However the star of the week was Tim Clark, a resident of Dubai for 24 years and President of Emirates Airline. His theme was that air carriers must develop new routes in emerging economies if they want to survive. “Africa is an enormously powerful and potentially very strong continent. The Chinese influence in Africa is more obvious,” he explained to a packed audience. “As we started to connect these points, people started to flow in ways that we had not seen before. More fool those who do not harness what is going on, including the European carriers.”
Clark warned that those who were “disingenuous” about Dubai’s growth – particularly the UK press – “do so at their own peril.”
“It is an open economy and suffered in the recession. We have taken stock and slowed down but watch this space very carefully,” he explained. As well as its key geographical location and hub operation, Emirates’ results have been boosted by a programme of cost cuts and lower fuel prices.
Clark said Emirates will close the financial year significantly up on previous profit forecasts, thanks to the quality of its brand, a fall in the oil price and favourable exchange rates.
Seat factors remain “in the 80% region” albeit with a lower yield per seat and the carrier has taken 16% off its unit costs, thanks to a recruitment freeze and efficiency drive.
He also questioned the value of airline alliances and warned that the recession should not be a “smokescreen” that allows consolidation and anti-trust immunity to be granted to rival airlines.
Another welcome guest at a session was Emirsyah Satar, President and CEO, of Garuda Indonesia, who seems to be well on the way towards turning around a once “basket case” into a top class airline. Already planning to re-introduce a Jakarta – Amsterdam service he spoke of safety approvals restored, and fleet renewals with Airbus A330, Boeing 737-800 and 777. He wants to improve the product and says with the Indonesian economy looking up all the targets should be achieved. As he pointed out Indonesia has a population 240m making it it is the world's fourth most populous country.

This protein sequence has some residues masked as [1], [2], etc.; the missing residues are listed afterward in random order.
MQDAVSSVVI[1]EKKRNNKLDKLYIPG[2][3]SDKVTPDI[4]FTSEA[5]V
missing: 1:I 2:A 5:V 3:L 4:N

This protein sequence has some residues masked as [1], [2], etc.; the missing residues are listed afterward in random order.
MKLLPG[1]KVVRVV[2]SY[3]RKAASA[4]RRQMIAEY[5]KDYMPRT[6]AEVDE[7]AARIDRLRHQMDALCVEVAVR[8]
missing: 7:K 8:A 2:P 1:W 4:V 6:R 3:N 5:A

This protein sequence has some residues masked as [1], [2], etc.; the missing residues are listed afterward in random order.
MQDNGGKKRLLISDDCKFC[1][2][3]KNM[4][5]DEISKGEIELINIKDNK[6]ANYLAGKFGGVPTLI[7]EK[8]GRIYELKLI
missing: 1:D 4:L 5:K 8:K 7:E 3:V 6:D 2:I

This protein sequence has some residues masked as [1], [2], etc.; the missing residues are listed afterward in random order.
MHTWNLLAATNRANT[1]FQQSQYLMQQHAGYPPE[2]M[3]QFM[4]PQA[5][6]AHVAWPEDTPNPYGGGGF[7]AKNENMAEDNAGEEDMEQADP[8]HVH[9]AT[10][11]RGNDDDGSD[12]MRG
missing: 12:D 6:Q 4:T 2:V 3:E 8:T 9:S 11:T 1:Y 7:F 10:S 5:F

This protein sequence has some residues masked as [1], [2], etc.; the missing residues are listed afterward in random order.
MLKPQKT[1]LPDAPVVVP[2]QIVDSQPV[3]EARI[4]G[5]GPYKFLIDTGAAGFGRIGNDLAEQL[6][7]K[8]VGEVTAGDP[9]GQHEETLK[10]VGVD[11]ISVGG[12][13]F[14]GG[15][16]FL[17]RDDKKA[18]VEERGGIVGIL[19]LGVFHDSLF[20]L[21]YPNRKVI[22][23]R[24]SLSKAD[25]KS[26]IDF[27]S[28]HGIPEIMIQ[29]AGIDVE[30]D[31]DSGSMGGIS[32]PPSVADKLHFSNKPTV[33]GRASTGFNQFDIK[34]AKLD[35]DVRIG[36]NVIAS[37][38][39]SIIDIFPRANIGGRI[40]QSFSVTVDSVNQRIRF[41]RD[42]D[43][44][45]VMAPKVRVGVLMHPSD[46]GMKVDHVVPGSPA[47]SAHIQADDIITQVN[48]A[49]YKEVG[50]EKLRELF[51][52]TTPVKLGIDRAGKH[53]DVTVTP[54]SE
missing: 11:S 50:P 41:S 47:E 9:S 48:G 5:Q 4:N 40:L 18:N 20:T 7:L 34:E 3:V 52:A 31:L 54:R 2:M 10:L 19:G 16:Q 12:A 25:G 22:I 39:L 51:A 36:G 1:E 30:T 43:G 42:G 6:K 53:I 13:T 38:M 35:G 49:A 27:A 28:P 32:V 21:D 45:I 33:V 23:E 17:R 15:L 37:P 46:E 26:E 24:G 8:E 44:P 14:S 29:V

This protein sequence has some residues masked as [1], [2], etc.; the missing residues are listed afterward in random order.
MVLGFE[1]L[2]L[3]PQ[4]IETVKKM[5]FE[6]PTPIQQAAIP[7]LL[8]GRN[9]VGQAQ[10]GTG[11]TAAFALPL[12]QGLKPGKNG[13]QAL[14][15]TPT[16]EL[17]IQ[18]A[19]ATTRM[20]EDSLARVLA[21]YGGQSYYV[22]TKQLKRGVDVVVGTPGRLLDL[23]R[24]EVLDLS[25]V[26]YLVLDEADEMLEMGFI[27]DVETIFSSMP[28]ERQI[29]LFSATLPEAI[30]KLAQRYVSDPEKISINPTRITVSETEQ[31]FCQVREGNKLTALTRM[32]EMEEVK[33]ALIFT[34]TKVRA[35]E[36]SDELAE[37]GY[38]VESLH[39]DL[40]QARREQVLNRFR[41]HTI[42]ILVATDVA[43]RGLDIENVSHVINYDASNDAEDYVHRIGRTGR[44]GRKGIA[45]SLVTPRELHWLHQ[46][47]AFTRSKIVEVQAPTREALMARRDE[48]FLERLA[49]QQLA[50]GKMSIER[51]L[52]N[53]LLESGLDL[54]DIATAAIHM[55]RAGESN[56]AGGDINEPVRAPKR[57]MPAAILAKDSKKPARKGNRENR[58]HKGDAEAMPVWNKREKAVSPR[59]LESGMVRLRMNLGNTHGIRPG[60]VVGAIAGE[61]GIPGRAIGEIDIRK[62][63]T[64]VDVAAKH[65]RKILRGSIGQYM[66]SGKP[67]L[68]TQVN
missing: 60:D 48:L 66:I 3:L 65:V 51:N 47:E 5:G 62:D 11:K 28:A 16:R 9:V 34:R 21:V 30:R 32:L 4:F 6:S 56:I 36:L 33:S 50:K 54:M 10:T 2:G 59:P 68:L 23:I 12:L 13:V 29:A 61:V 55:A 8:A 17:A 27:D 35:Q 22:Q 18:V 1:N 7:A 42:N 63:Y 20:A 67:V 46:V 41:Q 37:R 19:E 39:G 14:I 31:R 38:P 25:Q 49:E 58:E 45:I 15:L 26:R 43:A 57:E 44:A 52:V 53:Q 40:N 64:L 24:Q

In another session Caroline Bremner, Head of Travel and Tourism Research at Euromonitor International, said Low Cost Carriers (LCC) accounted for 22% of the market in 2008 but that would rise to 25.4% in 2010. Strickland pointed out that with certain European markets the LCC penetration was even higher, reaching 35-40%, although he pointed out that in the case of BA it was boosting load factors by taking out capacity from its fleet.
“Legacy carriers are seeing a structural shift because of the loss of their most profitable passengers paying premium fares – these have declined about 14-15%,” he said.
WTM took place prior to the BA/Iberia announcement and therefore, whilst noted at the time, the lack of appearance by Willie Walsh can be forgiven. Perhaps not so BA itself although very senior individuals from the airline were noted looking around. Walsh did appear in video recorded during the what was termed “The Global Economic Forum” noting “The turmoil in the financial services had a direct impact on numbers in our premium cabins.” Hardly mind boggling news. The BA vote by cabin crew today (16 November) over strike action regarding pay and conditions was a topic much discussed. Would passengers look elsewhere for their pre-Christmas travel. www.wtmlondon.com
AIR FRANCE has been busy. What with the introduction of the A380 and the upgrading of long haul Premium Economy Class it is also introducing new services on its medium haul from April next year. The essentials of the current Air France service will remain however with the airline continuing to offer two clearly separate cabins, Voyageur and Premium. Air France makes it very clear that its offerings will not be that of a low cost carrier, unlike Iberia whose plan is to challenge that market. The Voyageur product includes free hold baggage up to 23 kg, choice of seat at check-in, wide choice of newspapers, catering adapted to the flight time. In the Premium cabin you can sit 2+2 or 3+3 and pay accordingly. The offering here is tailored to the requirements of business travellers seeking more flexibility and enhanced service. www.airfrance.com